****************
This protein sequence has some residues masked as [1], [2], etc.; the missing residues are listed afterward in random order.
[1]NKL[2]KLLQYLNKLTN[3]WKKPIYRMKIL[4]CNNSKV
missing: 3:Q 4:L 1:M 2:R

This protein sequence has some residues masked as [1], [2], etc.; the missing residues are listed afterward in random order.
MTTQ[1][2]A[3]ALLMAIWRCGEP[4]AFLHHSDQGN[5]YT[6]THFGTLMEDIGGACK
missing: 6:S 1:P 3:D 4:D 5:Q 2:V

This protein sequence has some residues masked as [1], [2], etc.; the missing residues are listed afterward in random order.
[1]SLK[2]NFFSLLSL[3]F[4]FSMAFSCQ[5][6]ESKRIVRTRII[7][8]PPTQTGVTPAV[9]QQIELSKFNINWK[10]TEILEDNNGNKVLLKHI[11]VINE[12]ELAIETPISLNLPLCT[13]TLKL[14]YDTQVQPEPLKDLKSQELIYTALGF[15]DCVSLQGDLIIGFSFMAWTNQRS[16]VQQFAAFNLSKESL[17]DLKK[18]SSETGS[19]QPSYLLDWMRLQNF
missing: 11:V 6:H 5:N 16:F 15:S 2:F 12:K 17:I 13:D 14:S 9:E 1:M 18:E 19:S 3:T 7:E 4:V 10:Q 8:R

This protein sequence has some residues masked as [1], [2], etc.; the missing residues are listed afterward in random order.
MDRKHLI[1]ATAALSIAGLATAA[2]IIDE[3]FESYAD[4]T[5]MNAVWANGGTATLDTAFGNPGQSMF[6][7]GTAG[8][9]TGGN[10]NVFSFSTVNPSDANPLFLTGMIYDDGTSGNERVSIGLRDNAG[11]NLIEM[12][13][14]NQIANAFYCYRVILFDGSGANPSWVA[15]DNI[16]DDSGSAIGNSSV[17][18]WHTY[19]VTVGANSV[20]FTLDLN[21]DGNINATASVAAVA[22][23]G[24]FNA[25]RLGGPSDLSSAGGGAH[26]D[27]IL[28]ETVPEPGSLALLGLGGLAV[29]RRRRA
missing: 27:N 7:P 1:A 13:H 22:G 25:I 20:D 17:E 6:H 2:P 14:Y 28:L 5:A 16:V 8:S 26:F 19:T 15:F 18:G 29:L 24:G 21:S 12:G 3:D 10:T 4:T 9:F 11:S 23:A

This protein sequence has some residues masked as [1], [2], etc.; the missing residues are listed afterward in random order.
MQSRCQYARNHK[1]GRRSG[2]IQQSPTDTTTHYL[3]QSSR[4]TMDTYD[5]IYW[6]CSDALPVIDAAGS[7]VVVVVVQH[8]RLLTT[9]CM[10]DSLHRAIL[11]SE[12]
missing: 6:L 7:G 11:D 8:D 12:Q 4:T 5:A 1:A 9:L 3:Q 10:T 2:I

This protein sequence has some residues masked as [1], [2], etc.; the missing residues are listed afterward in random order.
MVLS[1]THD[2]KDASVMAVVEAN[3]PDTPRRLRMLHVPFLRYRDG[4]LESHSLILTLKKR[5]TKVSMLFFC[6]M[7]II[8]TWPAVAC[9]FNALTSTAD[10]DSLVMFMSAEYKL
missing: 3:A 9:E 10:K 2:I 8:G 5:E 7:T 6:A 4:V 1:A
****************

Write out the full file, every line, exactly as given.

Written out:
This protein sequence has some residues masked as [1], [2], etc.; the missing residues are listed afterward in random order.
[1]NKL[2]KLLQYLNKLTN[3]WKKPIYRMKIL[4]CNNSKV
missing: 3:Q 4:L 1:M 2:R

This protein sequence has some residues masked as [1], [2], etc.; the missing residues are listed afterward in random order.
MTTQ[1][2]A[3]ALLMAIWRCGEP[4]AFLHHSDQGN[5]YT[6]THFGTLMEDIGGACK
missing: 6:S 1:P 3:D 4:D 5:Q 2:V

This protein sequence has some residues masked as [1], [2], etc.; the missing residues are listed afterward in random order.
[1]SLK[2]NFFSLLSL[3]F[4]FSMAFSCQ[5][6]ESKRIVRTRII[7][8]PPTQTGVTPAV[9]QQIELSKFNINWK[10]TEILEDNNGNKVLLKHI[11]VINE[12]ELAIETPISLNLPLCT[13]TLKL[14]YDTQVQPEPLKDLKSQELIYTALGF[15]DCVSLQGDLIIGFSFMAWTNQRS[16]VQQFAAFNLSKESL[17]DLKK[18]SSETGS[19]QPSYLLDWMRLQNF
missing: 11:V 6:H 5:N 16:F 15:S 2:F 12:K 17:I 13:D 14:S 9:E 1:M 18:E 19:S 3:T 7:E 4:V 10:Q 8:R

This protein sequence has some residues masked as [1], [2], etc.; the missing residues are listed afterward in random order.
MDRKHLI[1]ATAALSIAGLATAA[2]IIDE[3]FESYAD[4]T[5]MNAVWANGGTATLDTAFGNPGQSMF[6][7]GTAG[8][9]TGGN[10]NVFSFSTVNPSDANPLFLTGMIYDDGTSGNERVSIGLRDNAG[11]NLIEM[12][13][14]NQIANAFYCYRVILFDGSGANPSWVA[15]DNI[16]DDSGSAIGNSSV[17][18]WHTY[19]VTVGANSV[20]FTLDLN[21]DGNINATASVAAVA[22][23]G[24]FNA[25]RLGGPSDLSSAGGGAH[26]D[27]IL[28]ETVPEPGSLALLGLGGLAV[29]RRRRA
missing: 27:N 7:P 1:A 13:H 22:G 25:I 20:D 17:E 6:H 2:P 14:Y 28:L 5:A 16:V 8:S 26:F 19:T 15:F 18:G 29:L 24:G 21:S 12:G 3:D 10:T 4:T 9:F 11:S 23:A

This protein sequence has some residues masked as [1], [2], etc.; the missing residues are listed afterward in random order.
MQSRCQYARNHK[1]GRRSG[2]IQQSPTDTTTHYL[3]QSSR[4]TMDTYD[5]IYW[6]CSDALPVIDAAGS[7]VVVVVVQH[8]RLLTT[9]CM[10]DSLHRAIL[11]SE[12]
missing: 6:L 7:G 11:D 8:D 12:Q 4:T 5:A 1:A 9:L 3:Q 10:T 2:I

This protein sequence has some residues masked as [1], [2], etc.; the missing residues are listed afterward in random order.
MVLS[1]THD[2]KDASVMAVVEAN[3]PDTPRRLRMLHVPFLRYRDG[4]LESHSLILTLKKR[5]TKVSMLFFC[6]M[7]II[8]TWPAVAC[9]FNALTSTAD[10]DSLVMFMSAEYKL
missing: 3:A 9:E 10:K 2:I 8:G 5:E 7:T 6:A 4:V 1:A